If you come across a scam what do you do?

The internet seems like a big place to hide, but law enforcement agencies have teams of investigators just for internet fraud.  First, contact your local law enforcement.  Then, go to the FTC website, and finally contact the website the listing was posted on.

Don’t assume someone else will report a scammer. Reporting these online scammers are really the only way to make them fold. They are looking for the quick and easy money, if it become difficult they will find a new market to scam.

As military families we rely heavily on internet research to get the scoop on our new hometown and a home search is a big part of that.  And thank goodness we have it, could you imagine the old days without the internet?  No Thanks!  We want to give you some tips to make your feel comfortable in your search and avoid being what the scammers are looking for, an easy target.

1. Search sites like Google and Facebook for the owner/property managers name, phone number and email address. See what you find.  You will be amazed at how much information will come up.  You might feel like your stalking, but it’s not, we call it research.

2. Do a public records search for the property address.   Who are the owners listed on the recording? Do a google search for the property address. Sites like Trulia and Zillow will provide the date of the last transaction recording.  This may not be the actual close date but it will be shortly thereafter. Ask the owner/property manager when they purchased the property. Do these dates jive?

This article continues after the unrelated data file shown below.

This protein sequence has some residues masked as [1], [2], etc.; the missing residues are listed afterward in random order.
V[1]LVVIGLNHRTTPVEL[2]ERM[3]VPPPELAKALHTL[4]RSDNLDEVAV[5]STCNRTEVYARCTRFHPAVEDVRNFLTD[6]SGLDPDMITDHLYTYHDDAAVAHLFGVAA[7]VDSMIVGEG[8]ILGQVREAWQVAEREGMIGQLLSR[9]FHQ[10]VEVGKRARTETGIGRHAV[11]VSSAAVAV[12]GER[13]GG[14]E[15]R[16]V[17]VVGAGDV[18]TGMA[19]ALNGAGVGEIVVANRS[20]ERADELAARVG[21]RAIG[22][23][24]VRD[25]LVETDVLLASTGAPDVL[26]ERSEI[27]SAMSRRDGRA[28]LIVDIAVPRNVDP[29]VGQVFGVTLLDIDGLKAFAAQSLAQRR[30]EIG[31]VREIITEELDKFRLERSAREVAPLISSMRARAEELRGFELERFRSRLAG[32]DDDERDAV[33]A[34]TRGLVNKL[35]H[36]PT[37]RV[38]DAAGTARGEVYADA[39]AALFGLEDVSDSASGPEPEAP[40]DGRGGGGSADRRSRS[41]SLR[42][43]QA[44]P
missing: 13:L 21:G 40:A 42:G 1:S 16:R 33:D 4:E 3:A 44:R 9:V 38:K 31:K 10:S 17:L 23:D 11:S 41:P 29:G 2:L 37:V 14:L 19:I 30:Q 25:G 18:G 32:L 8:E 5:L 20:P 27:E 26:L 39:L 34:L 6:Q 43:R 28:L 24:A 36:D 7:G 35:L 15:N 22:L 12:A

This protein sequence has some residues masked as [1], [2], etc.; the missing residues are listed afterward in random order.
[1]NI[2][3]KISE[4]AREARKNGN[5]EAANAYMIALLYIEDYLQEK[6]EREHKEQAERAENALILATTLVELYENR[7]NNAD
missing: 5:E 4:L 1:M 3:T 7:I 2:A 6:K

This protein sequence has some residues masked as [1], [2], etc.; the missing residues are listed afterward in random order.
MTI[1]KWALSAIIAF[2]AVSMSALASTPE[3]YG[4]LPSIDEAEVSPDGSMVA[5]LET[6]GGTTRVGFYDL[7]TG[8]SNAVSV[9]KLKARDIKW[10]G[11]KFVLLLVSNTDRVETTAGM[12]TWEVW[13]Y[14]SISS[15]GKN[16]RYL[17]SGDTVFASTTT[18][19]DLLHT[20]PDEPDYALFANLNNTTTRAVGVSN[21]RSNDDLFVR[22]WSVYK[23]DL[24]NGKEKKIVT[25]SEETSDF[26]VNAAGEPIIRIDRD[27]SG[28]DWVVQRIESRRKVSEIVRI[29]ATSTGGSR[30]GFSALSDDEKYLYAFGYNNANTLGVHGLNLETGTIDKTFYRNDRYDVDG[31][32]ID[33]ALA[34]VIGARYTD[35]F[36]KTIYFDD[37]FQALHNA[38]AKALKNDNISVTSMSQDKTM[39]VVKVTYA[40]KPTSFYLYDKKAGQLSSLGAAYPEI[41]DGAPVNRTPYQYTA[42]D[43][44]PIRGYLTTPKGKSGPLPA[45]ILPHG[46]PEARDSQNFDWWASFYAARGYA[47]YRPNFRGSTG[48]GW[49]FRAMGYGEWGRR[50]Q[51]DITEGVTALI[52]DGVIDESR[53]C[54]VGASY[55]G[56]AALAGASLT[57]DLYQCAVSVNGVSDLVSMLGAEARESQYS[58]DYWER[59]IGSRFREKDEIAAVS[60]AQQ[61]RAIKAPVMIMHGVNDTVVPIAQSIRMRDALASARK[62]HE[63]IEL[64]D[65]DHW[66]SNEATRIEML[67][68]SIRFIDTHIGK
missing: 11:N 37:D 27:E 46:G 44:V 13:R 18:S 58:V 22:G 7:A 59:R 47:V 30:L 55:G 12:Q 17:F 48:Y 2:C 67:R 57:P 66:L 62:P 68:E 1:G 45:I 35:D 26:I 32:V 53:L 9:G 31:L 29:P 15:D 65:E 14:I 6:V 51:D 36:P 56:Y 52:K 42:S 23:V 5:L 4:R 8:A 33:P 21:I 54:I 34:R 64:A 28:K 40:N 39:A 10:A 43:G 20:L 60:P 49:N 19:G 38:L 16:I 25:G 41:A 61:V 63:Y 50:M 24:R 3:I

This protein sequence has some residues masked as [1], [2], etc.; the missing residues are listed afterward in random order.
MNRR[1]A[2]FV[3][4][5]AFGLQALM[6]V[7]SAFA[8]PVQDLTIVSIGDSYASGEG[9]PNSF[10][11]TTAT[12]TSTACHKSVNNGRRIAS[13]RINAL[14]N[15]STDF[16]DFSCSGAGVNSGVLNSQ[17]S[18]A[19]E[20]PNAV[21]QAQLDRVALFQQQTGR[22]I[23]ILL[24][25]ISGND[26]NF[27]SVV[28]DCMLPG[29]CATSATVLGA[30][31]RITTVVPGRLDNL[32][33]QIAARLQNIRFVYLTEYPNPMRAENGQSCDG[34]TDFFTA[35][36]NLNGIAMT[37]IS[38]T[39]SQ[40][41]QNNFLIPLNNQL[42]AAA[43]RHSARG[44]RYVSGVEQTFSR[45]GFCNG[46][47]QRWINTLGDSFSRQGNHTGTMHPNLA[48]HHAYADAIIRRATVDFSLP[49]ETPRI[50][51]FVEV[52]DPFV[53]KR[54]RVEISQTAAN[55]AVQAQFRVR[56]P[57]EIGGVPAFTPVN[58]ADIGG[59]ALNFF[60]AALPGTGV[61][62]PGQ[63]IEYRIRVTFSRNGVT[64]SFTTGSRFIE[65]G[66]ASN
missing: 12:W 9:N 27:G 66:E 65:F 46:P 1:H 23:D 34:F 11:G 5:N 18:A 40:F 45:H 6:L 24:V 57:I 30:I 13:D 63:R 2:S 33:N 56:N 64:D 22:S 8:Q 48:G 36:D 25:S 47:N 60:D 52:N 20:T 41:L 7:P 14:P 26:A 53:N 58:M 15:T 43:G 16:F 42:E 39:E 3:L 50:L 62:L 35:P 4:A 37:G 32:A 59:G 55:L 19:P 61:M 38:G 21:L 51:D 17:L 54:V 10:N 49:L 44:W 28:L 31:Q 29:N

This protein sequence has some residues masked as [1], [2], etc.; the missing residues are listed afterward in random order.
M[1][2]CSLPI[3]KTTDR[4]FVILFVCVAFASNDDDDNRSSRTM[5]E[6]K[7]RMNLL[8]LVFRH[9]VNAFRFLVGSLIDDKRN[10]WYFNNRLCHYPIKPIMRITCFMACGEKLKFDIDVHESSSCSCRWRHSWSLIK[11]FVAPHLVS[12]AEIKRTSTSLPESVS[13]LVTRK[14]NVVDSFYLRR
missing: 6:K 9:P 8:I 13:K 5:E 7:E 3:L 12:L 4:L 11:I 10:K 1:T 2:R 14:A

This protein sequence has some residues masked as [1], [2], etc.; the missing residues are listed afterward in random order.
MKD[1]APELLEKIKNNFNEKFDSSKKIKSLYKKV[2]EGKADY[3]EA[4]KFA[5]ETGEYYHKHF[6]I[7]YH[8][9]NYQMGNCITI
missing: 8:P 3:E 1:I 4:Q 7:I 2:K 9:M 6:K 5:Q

3. Request additional photos of the property.  Anyone posting their property for rent or sale online should be able to provide you with plenty of photos.

4. Ask the owner/property manager several questions.  Ask specific questions about the floor plan.  Ask about the utilities.  What companies provide the utilities, and if garbage service is included in the water bill.  An owner will definitely be able to answer these questions.

5. Call the utility companies and inquire about the average utility bill.  Call the water company and confirm that garbage is included with the water bill. Cross-check this with the owners/manager.

Most importantly, get on the phone and contact the owner/property manager. A good conversation about the specifics of the property will give you a lot of clues. Ask several questions.  Ask about the local amenities, about schools, the military installation, and shopping. Ask specific questions about distance from the home to those places.

If the owner/property manager claims to be a military family, you will know it once you start talking to them.  Remember, we have the special language of acronyms that make it easy to identify fakes.  I mean how many civilians know what LES, PCS, TLE, BAH, BAS, TDY, SGT, MAJ, FRG, FRSA, CSM, CG, 1SG are anyway. If they don’t understand these terms they could be portraying a false identity.

We are not trying to scare you or over blow the situation. There are certainly plenty of great landlords that rent sight-unseen. We know we have both done it. But with the rise in these scams it is best to be aware of the types and how to avoid them.

Have you ever come across a rental scam? Or has anyone ever used your property as part of their scam?